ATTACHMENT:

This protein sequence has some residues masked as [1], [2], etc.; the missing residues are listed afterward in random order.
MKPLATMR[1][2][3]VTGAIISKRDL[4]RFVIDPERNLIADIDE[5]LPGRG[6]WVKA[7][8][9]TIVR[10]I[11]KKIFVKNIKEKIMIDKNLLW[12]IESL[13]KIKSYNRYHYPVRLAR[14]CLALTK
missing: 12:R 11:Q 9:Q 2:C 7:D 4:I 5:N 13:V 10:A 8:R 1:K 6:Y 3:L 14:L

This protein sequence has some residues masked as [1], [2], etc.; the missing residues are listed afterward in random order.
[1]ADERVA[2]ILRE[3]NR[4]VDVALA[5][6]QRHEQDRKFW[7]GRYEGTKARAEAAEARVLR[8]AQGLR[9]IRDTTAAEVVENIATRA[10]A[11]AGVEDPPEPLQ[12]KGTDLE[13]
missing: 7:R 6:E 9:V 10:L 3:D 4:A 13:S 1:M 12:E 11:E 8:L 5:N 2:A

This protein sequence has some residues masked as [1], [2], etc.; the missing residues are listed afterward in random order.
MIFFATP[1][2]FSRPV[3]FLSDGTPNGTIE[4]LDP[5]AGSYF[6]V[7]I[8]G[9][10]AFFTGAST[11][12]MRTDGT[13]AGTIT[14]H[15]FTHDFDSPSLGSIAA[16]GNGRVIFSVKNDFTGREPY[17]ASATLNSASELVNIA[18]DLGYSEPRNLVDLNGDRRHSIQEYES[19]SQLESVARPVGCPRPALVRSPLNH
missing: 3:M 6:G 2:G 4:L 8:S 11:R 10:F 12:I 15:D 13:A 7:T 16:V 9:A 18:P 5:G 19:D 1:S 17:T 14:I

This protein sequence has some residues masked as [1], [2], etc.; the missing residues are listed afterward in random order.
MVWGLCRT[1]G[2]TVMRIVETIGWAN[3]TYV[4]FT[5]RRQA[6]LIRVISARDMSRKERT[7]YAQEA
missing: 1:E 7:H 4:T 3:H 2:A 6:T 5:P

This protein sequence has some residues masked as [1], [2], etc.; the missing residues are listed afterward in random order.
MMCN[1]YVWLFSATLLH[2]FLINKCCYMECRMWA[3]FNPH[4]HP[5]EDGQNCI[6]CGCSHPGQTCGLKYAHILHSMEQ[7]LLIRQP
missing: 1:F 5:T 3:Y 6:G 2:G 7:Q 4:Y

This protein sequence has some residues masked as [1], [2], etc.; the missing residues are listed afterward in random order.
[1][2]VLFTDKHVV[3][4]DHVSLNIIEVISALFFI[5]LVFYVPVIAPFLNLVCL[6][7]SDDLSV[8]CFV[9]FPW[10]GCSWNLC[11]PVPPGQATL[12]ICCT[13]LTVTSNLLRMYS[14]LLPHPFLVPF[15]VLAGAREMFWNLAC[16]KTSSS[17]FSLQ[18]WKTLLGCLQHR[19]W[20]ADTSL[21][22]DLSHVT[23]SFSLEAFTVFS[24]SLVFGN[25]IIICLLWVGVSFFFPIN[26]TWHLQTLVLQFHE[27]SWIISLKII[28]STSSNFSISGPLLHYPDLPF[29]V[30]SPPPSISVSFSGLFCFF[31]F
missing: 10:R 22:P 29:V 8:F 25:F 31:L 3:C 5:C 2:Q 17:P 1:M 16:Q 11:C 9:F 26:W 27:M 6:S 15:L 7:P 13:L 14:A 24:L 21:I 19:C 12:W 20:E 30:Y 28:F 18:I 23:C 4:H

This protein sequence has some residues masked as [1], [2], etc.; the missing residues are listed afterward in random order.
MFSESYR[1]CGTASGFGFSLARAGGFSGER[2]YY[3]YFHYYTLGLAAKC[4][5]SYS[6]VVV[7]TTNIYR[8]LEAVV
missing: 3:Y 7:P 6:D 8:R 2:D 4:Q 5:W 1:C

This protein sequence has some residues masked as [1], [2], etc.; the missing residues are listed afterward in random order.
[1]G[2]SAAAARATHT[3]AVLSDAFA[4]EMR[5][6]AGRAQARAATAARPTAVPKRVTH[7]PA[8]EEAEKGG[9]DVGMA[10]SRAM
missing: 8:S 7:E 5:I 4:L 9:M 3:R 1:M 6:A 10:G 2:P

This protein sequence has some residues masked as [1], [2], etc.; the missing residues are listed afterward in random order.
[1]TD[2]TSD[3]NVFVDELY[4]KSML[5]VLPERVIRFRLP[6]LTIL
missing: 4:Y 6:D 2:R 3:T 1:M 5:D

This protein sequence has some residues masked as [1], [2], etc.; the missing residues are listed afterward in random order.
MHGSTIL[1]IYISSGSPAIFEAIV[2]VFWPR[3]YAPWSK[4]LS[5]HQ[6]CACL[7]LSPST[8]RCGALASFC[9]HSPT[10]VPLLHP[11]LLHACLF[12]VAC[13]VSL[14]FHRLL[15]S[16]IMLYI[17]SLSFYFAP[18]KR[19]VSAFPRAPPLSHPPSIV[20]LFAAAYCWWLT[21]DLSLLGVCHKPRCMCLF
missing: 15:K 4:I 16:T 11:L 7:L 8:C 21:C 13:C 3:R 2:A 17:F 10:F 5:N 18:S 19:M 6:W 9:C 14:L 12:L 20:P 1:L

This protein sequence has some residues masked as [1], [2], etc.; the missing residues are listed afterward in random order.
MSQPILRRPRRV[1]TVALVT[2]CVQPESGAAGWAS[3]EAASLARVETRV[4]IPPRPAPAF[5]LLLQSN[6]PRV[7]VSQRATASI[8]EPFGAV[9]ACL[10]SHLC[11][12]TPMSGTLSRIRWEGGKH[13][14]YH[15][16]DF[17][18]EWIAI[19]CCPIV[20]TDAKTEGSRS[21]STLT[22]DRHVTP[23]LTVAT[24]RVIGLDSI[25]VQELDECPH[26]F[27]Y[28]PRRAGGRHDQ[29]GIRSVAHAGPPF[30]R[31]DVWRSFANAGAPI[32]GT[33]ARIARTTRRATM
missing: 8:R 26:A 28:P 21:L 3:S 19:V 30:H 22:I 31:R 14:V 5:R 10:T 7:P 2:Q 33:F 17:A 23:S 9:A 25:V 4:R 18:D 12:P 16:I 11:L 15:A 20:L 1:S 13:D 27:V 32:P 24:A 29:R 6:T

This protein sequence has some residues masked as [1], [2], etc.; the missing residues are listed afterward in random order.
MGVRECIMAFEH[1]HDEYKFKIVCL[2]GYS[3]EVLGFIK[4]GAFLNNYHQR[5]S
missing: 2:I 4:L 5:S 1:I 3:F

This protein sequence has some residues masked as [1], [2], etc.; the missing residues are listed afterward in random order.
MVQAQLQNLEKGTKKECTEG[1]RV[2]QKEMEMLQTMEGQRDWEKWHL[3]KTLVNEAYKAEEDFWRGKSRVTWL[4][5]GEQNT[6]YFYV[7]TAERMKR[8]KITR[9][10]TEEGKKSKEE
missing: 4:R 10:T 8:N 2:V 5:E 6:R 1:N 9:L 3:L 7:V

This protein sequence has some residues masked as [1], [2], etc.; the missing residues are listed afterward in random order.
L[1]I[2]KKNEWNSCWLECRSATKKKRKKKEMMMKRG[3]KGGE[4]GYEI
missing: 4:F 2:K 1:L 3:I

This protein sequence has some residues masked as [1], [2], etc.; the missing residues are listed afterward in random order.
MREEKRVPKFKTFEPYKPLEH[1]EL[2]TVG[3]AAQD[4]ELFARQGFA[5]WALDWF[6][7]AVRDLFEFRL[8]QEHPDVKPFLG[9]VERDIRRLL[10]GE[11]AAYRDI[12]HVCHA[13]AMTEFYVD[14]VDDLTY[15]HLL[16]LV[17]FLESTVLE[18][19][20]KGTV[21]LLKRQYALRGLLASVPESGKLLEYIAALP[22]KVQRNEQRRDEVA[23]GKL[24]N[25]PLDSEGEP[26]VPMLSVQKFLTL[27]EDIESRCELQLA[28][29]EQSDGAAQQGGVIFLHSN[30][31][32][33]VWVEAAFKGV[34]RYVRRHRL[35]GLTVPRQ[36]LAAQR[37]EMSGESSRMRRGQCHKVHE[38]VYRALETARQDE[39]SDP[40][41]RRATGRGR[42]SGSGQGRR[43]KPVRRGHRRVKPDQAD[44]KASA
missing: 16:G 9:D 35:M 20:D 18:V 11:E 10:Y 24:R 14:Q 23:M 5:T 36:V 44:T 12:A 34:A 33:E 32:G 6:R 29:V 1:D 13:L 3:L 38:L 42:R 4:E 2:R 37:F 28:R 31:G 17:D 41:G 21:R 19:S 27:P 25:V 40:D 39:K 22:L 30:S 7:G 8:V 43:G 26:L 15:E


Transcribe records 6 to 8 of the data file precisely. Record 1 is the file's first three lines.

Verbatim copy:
This protein sequence has some residues masked as [1], [2], etc.; the missing residues are listed afterward in random order.
[1][2]VLFTDKHVV[3][4]DHVSLNIIEVISALFFI[5]LVFYVPVIAPFLNLVCL[6][7]SDDLSV[8]CFV[9]FPW[10]GCSWNLC[11]PVPPGQATL[12]ICCT[13]LTVTSNLLRMYS[14]LLPHPFLVPF[15]VLAGAREMFWNLAC[16]KTSSS[17]FSLQ[18]WKTLLGCLQHR[19]W[20]ADTSL[21][22]DLSHVT[23]SFSLEAFTVFS[24]SLVFGN[25]IIICLLWVGVSFFFPIN[26]TWHLQTLVLQFHE[27]SWIISLKII[28]STSSNFSISGPLLHYPDLPF[29]V[30]SPPPSISVSFSGLFCFF[31]F
missing: 10:R 22:P 29:V 8:F 25:F 31:L 3:C 5:C 2:Q 17:P 1:M 16:Q 11:C 9:F 26:W 27:M 6:S 15:L 7:P 13:L 14:A 24:L 21:I 19:C 12:W 20:E 30:Y 28:F 18:I 23:C 4:H

This protein sequence has some residues masked as [1], [2], etc.; the missing residues are listed afterward in random order.
MFSESYR[1]CGTASGFGFSLARAGGFSGER[2]YY[3]YFHYYTLGLAAKC[4][5]SYS[6]VVV[7]TTNIYR[8]LEAVV
missing: 3:Y 7:P 6:D 8:R 2:D 4:Q 5:W 1:C

This protein sequence has some residues masked as [1], [2], etc.; the missing residues are listed afterward in random order.
[1]G[2]SAAAARATHT[3]AVLSDAFA[4]EMR[5][6]AGRAQARAATAARPTAVPKRVTH[7]PA[8]EEAEKGG[9]DVGMA[10]SRAM
missing: 8:S 7:E 5:I 4:L 9:M 3:R 1:M 6:A 10:G 2:P